If you want to go the round tour described here in the other direction, you need in my opinion either someone who knows the way or a GPS track. Because the branch from Paisaje Lunar into the Ucanca valley is neither marked nor clearly visible. Only a small white rock with a white cross far away from the track marks the turnoff.

Circular walk to the Guajara from the Pista Madre del Agua

Section of the route from the entrance of Paisaje Lunar to Casa Marrubial farmhouse

The entrance to Paisaje Lunar and Guajara are well marked. It goes with the path PR-TF 72 uphill. After a short time the path forks. The Paisaje Lunar leads left or right around 3.6 or 3.7 kilometres. You keep to the left. It goes on wide well recognizable ways from time to time in wide serpentines uphill.

hiking path Paisaje Lunar short before the junction to the Guajara

If you haven’t caught a cloudy day, you can occasionally see the south coast behind you in the distance and the Cañadas mountains in front of you. After a good half an hour you cross a road and go through a barrier on the other side of the road to the further uphill slope. After a short while you will pass ruin houses. On the left is the dilapidated Casa Marrubial.

path up towards Guajara

Follow the road to the fork in the road towards Guajara.

After you have passed the abandoned homestead, the path leads you up the slope to the right. After some time you will see the first “moon landscape” on the right side in front of you. You pass directly at the foot of a large white rock formation. Along it the path leads you up to the next ridge. Up here you will also find some lava balls (huevos), which you can see even bigger in the Montaña Blanca under the Pico del Teide.

You turn right on the path that continues to rise slowly. Now you can enjoy wonderful views of the Cañadas mountains in front of and above you. The striking rock massif of Guajara is already in sight high above you. After some time you will reach the junction. The hike Paisaje Lunar continues straight ahead. However, you go up to the left and follow the signs to Guajara.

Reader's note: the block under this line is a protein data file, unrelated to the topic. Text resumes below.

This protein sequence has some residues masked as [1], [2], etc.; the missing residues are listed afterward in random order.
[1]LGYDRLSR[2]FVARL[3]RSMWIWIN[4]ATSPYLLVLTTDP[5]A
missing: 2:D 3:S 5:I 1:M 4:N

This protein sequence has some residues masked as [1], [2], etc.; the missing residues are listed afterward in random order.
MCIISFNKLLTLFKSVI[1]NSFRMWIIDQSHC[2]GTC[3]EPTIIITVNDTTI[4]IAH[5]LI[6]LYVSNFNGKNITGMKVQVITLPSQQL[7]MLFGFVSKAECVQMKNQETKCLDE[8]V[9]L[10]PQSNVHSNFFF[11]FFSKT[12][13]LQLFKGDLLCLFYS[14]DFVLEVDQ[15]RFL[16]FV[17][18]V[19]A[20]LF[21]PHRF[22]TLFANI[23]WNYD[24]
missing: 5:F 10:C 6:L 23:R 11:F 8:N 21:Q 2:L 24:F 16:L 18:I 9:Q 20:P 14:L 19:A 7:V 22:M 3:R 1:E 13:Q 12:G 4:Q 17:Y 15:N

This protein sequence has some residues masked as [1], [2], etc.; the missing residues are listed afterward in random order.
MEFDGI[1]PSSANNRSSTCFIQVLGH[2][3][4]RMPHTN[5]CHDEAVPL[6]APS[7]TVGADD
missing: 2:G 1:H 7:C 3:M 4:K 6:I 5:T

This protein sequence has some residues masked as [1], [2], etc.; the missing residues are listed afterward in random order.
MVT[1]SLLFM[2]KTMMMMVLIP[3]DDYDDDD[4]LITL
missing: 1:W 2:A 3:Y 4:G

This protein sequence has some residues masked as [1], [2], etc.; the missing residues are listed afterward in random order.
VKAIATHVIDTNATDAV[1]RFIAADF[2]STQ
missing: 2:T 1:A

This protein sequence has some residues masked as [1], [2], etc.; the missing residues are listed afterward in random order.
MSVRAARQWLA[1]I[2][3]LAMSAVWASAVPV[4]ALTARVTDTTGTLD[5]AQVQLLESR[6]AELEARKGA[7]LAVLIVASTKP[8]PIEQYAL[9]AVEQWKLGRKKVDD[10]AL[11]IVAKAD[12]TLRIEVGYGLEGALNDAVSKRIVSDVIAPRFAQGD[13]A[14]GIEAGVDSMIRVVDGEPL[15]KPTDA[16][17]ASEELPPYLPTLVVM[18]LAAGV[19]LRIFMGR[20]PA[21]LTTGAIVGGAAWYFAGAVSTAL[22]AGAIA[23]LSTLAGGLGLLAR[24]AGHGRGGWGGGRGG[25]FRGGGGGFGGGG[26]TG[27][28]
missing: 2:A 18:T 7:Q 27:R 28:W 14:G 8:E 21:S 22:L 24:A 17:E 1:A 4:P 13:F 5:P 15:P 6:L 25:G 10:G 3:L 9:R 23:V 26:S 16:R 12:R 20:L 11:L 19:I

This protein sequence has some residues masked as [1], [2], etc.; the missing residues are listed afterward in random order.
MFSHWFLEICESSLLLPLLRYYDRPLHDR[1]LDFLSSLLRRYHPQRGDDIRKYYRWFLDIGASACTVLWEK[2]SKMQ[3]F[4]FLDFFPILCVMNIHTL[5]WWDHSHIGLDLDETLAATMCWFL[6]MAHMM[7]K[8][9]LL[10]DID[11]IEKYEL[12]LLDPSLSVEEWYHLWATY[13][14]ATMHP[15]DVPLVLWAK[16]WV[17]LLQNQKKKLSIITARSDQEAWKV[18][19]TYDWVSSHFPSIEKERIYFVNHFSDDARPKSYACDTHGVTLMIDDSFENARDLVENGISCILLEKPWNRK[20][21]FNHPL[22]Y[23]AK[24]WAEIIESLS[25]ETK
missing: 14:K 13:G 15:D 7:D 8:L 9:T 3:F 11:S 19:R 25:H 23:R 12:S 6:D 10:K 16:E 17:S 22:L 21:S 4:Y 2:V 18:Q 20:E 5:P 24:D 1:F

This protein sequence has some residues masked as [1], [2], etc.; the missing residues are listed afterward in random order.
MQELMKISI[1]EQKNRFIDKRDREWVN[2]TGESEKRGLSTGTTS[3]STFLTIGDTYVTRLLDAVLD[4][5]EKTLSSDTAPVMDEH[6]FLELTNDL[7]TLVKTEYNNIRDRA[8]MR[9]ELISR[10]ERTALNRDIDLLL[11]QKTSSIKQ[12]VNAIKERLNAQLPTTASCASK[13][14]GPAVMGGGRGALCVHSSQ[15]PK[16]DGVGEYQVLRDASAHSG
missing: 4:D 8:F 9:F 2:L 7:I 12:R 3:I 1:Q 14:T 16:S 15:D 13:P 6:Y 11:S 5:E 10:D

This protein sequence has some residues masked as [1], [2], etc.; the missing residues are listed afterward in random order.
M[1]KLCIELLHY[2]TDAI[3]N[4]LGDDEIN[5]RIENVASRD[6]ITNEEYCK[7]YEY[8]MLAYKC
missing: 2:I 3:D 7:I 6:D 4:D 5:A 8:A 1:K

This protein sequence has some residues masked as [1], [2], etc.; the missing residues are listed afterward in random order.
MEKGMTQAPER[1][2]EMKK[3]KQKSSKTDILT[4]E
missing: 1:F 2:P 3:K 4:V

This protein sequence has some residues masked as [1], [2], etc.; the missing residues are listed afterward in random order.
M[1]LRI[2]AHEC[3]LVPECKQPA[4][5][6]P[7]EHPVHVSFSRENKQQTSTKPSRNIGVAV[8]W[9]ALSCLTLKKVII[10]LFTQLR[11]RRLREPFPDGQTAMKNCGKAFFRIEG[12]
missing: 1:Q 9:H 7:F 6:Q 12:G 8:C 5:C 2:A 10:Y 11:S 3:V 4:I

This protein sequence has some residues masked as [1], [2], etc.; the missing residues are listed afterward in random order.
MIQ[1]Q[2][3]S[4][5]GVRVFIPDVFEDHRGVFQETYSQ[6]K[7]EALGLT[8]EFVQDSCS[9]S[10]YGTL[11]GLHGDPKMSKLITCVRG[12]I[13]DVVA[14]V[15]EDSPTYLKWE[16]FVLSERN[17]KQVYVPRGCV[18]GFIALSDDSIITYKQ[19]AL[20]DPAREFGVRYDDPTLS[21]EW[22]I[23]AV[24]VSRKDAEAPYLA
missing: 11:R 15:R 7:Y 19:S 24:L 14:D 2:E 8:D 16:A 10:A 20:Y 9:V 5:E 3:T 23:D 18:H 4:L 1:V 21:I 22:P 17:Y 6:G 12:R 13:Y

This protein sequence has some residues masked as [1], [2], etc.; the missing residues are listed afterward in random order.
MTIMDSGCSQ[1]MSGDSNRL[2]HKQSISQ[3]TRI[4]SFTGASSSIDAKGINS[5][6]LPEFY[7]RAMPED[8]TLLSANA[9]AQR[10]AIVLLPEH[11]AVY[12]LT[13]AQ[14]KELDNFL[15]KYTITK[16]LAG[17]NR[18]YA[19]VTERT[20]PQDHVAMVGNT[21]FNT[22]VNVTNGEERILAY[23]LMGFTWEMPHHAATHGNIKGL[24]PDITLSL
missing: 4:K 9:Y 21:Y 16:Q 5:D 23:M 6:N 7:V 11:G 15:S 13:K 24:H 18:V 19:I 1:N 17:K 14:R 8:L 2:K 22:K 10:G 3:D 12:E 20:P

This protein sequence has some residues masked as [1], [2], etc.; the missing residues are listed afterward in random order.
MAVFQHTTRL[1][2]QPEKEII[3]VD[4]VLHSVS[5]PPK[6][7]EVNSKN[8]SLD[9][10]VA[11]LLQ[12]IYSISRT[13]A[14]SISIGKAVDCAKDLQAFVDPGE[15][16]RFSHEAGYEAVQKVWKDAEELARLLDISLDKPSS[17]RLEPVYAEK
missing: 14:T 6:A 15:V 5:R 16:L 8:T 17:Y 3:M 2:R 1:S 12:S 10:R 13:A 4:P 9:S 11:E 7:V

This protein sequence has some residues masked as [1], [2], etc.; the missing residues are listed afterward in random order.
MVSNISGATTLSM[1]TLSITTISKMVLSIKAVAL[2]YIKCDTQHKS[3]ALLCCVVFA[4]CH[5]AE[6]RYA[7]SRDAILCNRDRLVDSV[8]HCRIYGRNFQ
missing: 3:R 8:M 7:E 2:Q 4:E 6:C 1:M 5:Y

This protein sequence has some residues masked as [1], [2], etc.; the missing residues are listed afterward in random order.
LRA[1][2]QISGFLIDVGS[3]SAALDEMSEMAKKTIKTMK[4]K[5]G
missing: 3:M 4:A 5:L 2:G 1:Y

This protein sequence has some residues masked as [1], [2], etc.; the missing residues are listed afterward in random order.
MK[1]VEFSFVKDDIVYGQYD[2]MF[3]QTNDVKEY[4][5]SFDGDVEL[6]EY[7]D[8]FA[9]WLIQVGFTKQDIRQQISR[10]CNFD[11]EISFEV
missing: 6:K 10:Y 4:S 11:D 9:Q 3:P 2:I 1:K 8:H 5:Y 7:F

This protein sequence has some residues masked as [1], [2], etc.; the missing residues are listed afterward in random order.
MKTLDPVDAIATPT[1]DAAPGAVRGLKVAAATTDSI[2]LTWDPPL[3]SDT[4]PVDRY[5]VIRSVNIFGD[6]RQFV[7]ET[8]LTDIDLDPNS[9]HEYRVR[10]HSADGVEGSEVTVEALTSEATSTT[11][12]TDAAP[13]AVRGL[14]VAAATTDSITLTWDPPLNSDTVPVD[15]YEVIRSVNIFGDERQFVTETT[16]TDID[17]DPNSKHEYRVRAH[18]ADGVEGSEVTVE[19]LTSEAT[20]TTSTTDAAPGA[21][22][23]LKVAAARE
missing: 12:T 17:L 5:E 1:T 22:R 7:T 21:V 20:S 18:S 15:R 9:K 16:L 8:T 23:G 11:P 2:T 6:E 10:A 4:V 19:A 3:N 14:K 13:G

view on the black lunar landscape above the clouds

Follow the road to the fork in the Guajara path to the black sand landscape.

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On the small path it goes up steeply. After some time you reach a rock plateau with a wonderful view. From there you can not only see the south coast of Tenerife, but also the white lunar landscapes below you. The path continues to climb slightly on the left side of the slope. After some time you will reach the Barranco de las Arenas. To the right you cross the Barranco Grund and climb up again on the other side.

hiking path over black sand

Now there are no white landscapes around you, but the so-called black moon landscapes. You climb up on black sandy slopes. The path forks and you keep to the left. Slowly only single pines stand around you. Past them you will reach a desert-like black sand landscape. The trail continues straight ahead, marked by rows of stones on the sides. Then the path turns left. A long straight line lies in front of you and seems to be endless.

Straight footpath marked with stone rows in a bizarre sandy landscape

Section of black sand landscape to the summit Guajara

But even this long straight line is not really infinite. It ends at a mountain ridge, on which you climb steeper in serpentines. After some time the path flattens out for a short time. It goes in wide arches along the back of the Guajara. The views back and also to the mountains of the Caldera border before you are impressive. The path climbs around the Guajara towards Guajara Degollada and Caldera.

Hiking path to the Guajara

After some time you will cross a small Barranco. You will then see the GR-131 trail on the ridge in front of you, which leads straight down to Parador. Continue uphill along path no. 15, which branches off to the left of the path to Alto de Guajara. For another half an hour, you climb up the slope at the back of the Guajara. You suddenly find yourself standing on old walls at the top of the Guajara.

Panorama view from the top of Guajara to Teide

Route section summit Guajara up to the Degollada de Ucanca

The effort of the ascent is rewarded by fantastic views in all directions. Below you the Caldera with the Parador spreads out. And before you lies the mighty Teide. Here at the remains of old stone walls, which were an observatory long ago, a perfect summit rest offers itself. For more details see section 1. Then the way back leads you from Guajara over the Ucanca Pass and the Ucanca Valley down again towards Paisaje Lunar.

view from the Guajara to the Parador